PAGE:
- Shared: An environment where many different accounts, often well into the 100s, share a single server and its resources. It is the cheapest and easiest hosting, but also has the steepest caps and, depending on how the server is set up, can suffer from poor reliability if other sites on the server are causing problems. Ideal for new sites and those that require very little resources.
- Grid: An alternative to shared, it is slightly more expensive but offers greater flexibility. Specifically, grid hosts are able to expand and contract the resources each site has available based upon need, helping sites stay up during periods of peak traffic, such as after a Digg. Best for sites that need few resources but may experience severe traffic spikes.
- VPS: VPS stands for Virtual Private Server and is an arrangement where several sites share a server but each have a dedicated portion of the server’s resources and every account holder has administrator access, allowing greater flexibility and the ability to install custom applications. Ideal for experienced Webmasters who either need to run a lot of smaller Web sites or a few that might require more than Grid hosting. Also a popular choice for anyone running custom applications due to admin access.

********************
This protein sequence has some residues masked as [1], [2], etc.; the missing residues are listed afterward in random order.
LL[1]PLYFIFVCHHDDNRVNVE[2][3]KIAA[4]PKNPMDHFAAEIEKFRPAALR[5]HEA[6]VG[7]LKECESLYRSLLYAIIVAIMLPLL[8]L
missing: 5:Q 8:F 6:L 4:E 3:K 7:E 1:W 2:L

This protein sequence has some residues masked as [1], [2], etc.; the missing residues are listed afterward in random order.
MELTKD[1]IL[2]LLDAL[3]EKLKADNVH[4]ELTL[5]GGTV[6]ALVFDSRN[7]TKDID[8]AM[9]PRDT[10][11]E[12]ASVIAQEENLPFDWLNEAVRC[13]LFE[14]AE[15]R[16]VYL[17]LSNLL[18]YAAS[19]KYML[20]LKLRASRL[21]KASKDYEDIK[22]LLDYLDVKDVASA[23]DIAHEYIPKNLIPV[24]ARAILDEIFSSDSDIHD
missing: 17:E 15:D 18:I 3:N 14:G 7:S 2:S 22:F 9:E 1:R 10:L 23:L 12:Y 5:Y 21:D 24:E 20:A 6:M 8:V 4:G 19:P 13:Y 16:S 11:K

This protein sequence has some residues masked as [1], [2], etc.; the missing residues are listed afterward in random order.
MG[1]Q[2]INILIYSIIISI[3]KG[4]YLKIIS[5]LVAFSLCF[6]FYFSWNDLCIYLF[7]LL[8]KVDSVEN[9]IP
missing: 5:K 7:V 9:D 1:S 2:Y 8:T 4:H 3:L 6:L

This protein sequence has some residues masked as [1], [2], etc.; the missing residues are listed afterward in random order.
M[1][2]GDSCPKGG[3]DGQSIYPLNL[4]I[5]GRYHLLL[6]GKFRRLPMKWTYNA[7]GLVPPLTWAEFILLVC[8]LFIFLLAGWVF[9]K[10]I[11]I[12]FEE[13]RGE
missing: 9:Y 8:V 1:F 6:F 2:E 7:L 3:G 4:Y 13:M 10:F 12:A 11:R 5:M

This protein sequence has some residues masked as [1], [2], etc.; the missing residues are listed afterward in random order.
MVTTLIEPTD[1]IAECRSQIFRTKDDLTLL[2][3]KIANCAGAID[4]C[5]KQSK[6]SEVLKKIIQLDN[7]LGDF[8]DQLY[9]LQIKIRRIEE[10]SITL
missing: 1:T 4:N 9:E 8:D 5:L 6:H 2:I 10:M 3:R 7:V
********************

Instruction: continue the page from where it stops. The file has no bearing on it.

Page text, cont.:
- Dedicated: This is simply where you rent your own server and have access to all of its resources. Similar to a VPS but with much more power and higher cost.
Simply put, knowing what kind of hosting you need enables you to narrow down your search and make fair comparisons between services.
3. Price Services Smartly